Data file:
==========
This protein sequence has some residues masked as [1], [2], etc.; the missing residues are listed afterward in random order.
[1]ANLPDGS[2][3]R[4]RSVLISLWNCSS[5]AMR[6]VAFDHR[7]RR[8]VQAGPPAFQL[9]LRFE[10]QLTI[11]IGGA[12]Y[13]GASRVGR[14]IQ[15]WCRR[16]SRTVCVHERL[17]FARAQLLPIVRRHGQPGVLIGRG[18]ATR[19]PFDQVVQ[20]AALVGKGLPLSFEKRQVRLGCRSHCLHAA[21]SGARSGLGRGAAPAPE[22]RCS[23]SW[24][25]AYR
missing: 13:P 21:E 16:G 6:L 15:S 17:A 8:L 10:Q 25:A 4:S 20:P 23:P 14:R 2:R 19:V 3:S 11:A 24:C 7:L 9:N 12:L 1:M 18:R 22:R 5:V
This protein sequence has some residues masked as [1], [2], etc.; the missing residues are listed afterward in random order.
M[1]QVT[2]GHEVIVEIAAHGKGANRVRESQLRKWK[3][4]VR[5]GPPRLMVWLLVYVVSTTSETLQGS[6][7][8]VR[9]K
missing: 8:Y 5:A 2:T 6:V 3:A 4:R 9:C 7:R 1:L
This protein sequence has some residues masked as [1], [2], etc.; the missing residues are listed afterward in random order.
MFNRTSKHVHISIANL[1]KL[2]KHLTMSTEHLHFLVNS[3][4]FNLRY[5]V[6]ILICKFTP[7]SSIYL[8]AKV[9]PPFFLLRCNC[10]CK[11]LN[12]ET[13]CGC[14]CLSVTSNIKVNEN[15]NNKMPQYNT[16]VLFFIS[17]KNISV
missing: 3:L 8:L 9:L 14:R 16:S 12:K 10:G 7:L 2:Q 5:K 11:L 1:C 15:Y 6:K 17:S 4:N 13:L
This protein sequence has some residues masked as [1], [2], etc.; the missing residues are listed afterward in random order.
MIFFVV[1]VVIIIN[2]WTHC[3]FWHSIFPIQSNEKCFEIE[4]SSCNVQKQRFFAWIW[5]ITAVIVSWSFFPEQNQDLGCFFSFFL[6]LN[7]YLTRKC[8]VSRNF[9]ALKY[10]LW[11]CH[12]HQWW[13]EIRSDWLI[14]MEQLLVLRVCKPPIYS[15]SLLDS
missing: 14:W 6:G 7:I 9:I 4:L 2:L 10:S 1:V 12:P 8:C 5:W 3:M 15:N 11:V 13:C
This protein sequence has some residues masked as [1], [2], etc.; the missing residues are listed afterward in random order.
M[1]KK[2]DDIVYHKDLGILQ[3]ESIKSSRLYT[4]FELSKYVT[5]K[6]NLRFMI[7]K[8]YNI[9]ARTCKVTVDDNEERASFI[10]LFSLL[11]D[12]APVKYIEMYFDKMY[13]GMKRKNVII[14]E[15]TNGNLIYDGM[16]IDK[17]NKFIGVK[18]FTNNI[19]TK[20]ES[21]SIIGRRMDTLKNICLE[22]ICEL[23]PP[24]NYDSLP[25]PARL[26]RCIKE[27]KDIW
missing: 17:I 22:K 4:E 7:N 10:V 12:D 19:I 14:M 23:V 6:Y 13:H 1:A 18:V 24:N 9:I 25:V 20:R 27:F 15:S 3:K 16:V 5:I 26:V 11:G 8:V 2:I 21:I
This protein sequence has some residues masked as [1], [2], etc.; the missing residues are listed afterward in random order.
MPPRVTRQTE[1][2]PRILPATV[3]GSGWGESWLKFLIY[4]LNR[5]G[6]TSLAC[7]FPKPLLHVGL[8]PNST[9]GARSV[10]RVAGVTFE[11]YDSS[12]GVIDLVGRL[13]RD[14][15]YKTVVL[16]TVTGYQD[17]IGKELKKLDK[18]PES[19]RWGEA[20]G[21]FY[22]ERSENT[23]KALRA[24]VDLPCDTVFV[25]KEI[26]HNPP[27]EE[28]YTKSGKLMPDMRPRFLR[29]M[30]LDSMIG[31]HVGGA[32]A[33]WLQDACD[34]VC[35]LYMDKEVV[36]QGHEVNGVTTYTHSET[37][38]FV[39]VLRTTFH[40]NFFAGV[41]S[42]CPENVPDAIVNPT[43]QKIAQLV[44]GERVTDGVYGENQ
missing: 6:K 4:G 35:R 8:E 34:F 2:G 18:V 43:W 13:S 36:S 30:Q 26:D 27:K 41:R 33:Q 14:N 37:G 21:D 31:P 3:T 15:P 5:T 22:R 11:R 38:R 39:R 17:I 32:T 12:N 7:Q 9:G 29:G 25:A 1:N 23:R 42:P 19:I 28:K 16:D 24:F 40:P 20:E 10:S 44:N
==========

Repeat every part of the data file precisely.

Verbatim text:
This protein sequence has some residues masked as [1], [2], etc.; the missing residues are listed afterward in random order.
[1]ANLPDGS[2][3]R[4]RSVLISLWNCSS[5]AMR[6]VAFDHR[7]RR[8]VQAGPPAFQL[9]LRFE[10]QLTI[11]IGGA[12]Y[13]GASRVGR[14]IQ[15]WCRR[16]SRTVCVHERL[17]FARAQLLPIVRRHGQPGVLIGRG[18]ATR[19]PFDQVVQ[20]AALVGKGLPLSFEKRQVRLGCRSHCLHAA[21]SGARSGLGRGAAPAPE[22]RCS[23]SW[24][25]AYR
missing: 13:P 21:E 16:G 6:L 15:S 17:A 8:L 10:Q 25:A 4:S 20:P 23:P 14:R 2:R 19:V 3:S 11:A 24:C 7:L 9:N 12:L 1:M 18:R 22:R 5:V
This protein sequence has some residues masked as [1], [2], etc.; the missing residues are listed afterward in random order.
M[1]QVT[2]GHEVIVEIAAHGKGANRVRESQLRKWK[3][4]VR[5]GPPRLMVWLLVYVVSTTSETLQGS[6][7][8]VR[9]K
missing: 8:Y 5:A 2:T 6:V 3:A 4:R 9:C 7:R 1:L
This protein sequence has some residues masked as [1], [2], etc.; the missing residues are listed afterward in random order.
MFNRTSKHVHISIANL[1]KL[2]KHLTMSTEHLHFLVNS[3][4]FNLRY[5]V[6]ILICKFTP[7]SSIYL[8]AKV[9]PPFFLLRCNC[10]CK[11]LN[12]ET[13]CGC[14]CLSVTSNIKVNEN[15]NNKMPQYNT[16]VLFFIS[17]KNISV
missing: 3:L 8:L 9:L 14:R 16:S 12:K 10:G 7:L 2:Q 5:K 11:L 1:C 15:Y 6:K 17:S 4:N 13:L
This protein sequence has some residues masked as [1], [2], etc.; the missing residues are listed afterward in random order.
MIFFVV[1]VVIIIN[2]WTHC[3]FWHSIFPIQSNEKCFEIE[4]SSCNVQKQRFFAWIW[5]ITAVIVSWSFFPEQNQDLGCFFSFFL[6]LN[7]YLTRKC[8]VSRNF[9]ALKY[10]LW[11]CH[12]HQWW[13]EIRSDWLI[14]MEQLLVLRVCKPPIYS[15]SLLDS
missing: 14:W 6:G 7:I 9:I 4:L 2:L 10:S 1:V 12:P 8:C 5:W 3:M 15:N 11:V 13:C
This protein sequence has some residues masked as [1], [2], etc.; the missing residues are listed afterward in random order.
M[1]KK[2]DDIVYHKDLGILQ[3]ESIKSSRLYT[4]FELSKYVT[5]K[6]NLRFMI[7]K[8]YNI[9]ARTCKVTVDDNEERASFI[10]LFSLL[11]D[12]APVKYIEMYFDKMY[13]GMKRKNVII[14]E[15]TNGNLIYDGM[16]IDK[17]NKFIGVK[18]FTNNI[19]TK[20]ES[21]SIIGRRMDTLKNICLE[22]ICEL[23]PP[24]NYDSLP[25]PARL[26]RCIKE[27]KDIW
missing: 17:I 22:K 4:E 7:N 10:V 12:D 19:I 14:M 23:V 6:Y 13:H 1:A 18:V 24:N 9:I 25:V 20:R 27:F 15:S 3:K 16:V 5:I 26:V 11:G 8:V 2:I 21:I
This protein sequence has some residues masked as [1], [2], etc.; the missing residues are listed afterward in random order.
MPPRVTRQTE[1][2]PRILPATV[3]GSGWGESWLKFLIY[4]LNR[5]G[6]TSLAC[7]FPKPLLHVGL[8]PNST[9]GARSV[10]RVAGVTFE[11]YDSS[12]GVIDLVGRL[13]RD[14][15]YKTVVL[16]TVTGYQD[17]IGKELKKLDK[18]PES[19]RWGEA[20]G[21]FY[22]ERSENT[23]KALRA[24]VDLPCDTVFV[25]KEI[26]HNPP[27]EE[28]YTKSGKLMPDMRPRFLR[29]M[30]LDSMIG[31]HVGGA[32]A[33]WLQDACD[34]VC[35]LYMDKEVV[36]QGHEVNGVTTYTHSET[37][38]FV[39]VLRTTFH[40]NFFAGV[41]S[42]CPENVPDAIVNPT[43]QKIAQLV[44]GERVTDGVYGENQ
missing: 6:K 4:G 35:R 8:E 34:F 2:G 18:V 43:W 13:S 36:S 30:Q 26:D 27:K 41:R 33:Q 14:N 37:G 21:D 31:P 3:T 15:P 5:T 22:R 11:R 38:R 39:R 17:I 32:T 12:N 7:Q 9:G 29:G 25:A 1:N 23:R 42:P 19:I 28:K 16:D 24:F 40:P 20:E 10:S 44:N